Heat Gun VS Butane Torch for Acrylic Pouring

Heat gun vs butane torch for acrylic pouring which is better?

As a resin artist, you’ll need a heat source that you can use during acrylic pouring. It also comes in handy after pouring the resin if you want to create some beautiful effects.

This is because the heat source helps to break the top layer’s surface tension. Thus allowing the lighter-weight colors to rise through the denser colors. Apart from that, epoxy heating helps to get rid of any bubbles that may form in your crafts.

Read More: Epoxy Resin or UV Resin

Which is the Best Heat Source for Acrylic Pouring?

Well, there are various methods that you can use to heat your poured acrylic. For instance, you can adjust the room temperature of your studio area. Doing so will reduce surface tension and make the epoxy flow more rapidly.

That’s not the most commonly used approach by artists though. Instead, most people love using a heat torch or a gas-powered torch! Leading us to today’s main point of discussion, between these two, which is the best option?

But before we get there, let’s start by demonstrating how these devices differ!

What is a Heat Gun?

A heat gun is a specialized blow dryer with less airflow and generates more heat. For this, it can push the surface paint more than a torch. It’s ideal for use in acrylic pouring applications.

The unit has a fan system that pulls air into its heating element. That air is then blown out onto the surface through the nozzle. Hence heating the epoxy fast and effectively.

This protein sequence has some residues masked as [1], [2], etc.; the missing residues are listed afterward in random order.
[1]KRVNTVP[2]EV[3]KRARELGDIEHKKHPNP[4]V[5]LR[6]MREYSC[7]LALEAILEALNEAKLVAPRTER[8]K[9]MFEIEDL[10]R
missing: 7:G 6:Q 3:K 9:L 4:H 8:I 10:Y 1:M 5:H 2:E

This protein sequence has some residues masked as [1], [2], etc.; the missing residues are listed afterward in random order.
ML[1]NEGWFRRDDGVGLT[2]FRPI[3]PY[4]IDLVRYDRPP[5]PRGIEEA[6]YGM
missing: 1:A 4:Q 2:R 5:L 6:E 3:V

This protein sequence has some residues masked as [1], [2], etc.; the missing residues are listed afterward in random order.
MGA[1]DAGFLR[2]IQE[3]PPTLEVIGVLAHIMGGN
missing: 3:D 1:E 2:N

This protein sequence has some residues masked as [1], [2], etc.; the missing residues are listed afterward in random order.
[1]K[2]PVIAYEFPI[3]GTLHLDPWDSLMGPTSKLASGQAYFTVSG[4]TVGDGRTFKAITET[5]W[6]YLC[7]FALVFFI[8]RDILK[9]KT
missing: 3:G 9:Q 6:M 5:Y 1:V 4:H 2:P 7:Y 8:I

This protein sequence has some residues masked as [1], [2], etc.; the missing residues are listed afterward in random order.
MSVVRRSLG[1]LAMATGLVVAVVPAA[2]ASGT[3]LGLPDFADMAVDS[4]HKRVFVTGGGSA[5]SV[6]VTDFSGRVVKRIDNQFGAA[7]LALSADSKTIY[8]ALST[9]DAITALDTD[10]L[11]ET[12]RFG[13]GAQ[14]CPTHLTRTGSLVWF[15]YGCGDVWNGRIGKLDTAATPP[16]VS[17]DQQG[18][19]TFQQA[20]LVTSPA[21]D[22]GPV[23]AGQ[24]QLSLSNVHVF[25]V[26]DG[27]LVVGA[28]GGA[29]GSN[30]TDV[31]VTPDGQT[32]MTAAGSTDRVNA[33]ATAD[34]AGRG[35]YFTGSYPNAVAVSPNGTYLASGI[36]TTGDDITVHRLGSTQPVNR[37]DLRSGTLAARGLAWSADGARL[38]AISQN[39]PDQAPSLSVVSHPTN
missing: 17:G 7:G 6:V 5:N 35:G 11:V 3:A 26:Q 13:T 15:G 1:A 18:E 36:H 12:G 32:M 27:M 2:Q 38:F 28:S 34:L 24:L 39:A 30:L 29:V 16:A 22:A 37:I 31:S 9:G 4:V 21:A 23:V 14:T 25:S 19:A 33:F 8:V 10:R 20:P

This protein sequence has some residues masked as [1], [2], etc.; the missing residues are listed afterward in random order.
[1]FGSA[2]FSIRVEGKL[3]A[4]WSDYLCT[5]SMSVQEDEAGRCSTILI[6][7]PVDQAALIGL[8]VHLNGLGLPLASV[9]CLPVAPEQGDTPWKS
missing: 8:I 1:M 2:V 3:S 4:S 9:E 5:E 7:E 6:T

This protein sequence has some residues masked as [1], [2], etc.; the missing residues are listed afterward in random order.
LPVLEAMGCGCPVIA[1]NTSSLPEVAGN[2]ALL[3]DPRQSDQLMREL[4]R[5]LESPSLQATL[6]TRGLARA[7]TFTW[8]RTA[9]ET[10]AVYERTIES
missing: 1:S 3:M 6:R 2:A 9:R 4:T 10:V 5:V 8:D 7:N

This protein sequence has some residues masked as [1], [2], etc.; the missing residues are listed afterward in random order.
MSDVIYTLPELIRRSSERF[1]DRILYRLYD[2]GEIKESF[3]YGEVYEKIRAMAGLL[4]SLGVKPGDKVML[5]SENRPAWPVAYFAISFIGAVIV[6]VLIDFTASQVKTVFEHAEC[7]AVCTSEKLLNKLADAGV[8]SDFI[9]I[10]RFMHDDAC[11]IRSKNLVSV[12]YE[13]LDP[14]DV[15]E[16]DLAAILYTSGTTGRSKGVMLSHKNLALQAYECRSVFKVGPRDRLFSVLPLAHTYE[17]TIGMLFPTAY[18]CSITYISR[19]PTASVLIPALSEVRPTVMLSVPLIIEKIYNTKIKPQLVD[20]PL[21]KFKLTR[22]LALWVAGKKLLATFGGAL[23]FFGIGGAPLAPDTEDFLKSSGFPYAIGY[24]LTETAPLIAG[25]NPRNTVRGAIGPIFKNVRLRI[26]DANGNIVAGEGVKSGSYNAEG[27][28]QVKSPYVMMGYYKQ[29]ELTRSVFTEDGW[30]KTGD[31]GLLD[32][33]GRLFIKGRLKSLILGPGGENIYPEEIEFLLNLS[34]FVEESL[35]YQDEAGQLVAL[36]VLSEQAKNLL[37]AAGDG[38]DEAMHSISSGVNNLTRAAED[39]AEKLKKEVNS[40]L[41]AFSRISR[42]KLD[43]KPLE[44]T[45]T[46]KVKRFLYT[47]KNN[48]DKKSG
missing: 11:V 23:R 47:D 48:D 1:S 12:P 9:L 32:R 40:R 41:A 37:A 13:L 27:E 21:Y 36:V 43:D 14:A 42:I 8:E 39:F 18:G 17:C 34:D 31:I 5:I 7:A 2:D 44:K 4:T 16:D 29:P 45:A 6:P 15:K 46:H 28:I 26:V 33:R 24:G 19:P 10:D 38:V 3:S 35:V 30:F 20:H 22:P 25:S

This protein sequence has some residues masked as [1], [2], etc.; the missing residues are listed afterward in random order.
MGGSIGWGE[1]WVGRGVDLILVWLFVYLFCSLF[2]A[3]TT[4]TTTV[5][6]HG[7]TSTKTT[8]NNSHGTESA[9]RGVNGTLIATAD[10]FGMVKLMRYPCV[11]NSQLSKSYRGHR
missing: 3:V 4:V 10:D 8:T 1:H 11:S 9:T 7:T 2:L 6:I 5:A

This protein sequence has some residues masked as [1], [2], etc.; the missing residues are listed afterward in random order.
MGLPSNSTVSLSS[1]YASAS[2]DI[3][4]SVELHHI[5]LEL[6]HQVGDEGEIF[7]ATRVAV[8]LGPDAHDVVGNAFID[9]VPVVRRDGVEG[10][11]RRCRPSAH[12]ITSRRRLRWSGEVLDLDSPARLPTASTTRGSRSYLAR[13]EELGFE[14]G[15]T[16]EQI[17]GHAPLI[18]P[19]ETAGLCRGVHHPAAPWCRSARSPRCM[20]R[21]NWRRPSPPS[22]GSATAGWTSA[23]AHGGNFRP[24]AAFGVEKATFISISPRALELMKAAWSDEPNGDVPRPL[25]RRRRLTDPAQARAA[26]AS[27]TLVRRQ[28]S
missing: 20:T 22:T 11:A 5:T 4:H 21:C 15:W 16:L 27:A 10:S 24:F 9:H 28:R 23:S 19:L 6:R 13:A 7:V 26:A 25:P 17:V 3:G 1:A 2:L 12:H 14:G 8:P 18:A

What is a Butane Torch?

A gas-powered torch is an effective heat tool that uses flammable gas to create a very hot flame. A regular butane torch can create flames with temperatures of up to 2,610 degrees F (1430 degrees C). Such temperatures can vaporize various organic compounds or melt metals like copper & aluminum.

Regardless of the high temperatures, these devices are simple and safe to operate. Besides, they have an ergonomic design including a comfortable non-slip handle. Therefore, using them for your epoxy resin applications with being quite simple.

Moreover, butane torches have a childproof security lock system. For that, they’ll not ignite accidentally when they are not in use.

Differences Between Heat Gun and Butane Torch

Although both devices can be used in heating epoxy, they’ve some notable differences. Some of those differences include;

1. Power Source

Most hot air guns for epoxy applications are electric. They have a power cord and must be connected to a power outlet to function. This means that they’re not that portable and require electricity to operate. However, there are cordless options that are powered by batteries.

It’s also worth noting that heat guns have varying power needs. The power rating of most units is between 1000 and 3500W. The latter is ideal for handling heavy-duty tasks. While the former is ideal for light-duty tasks like jewelry making.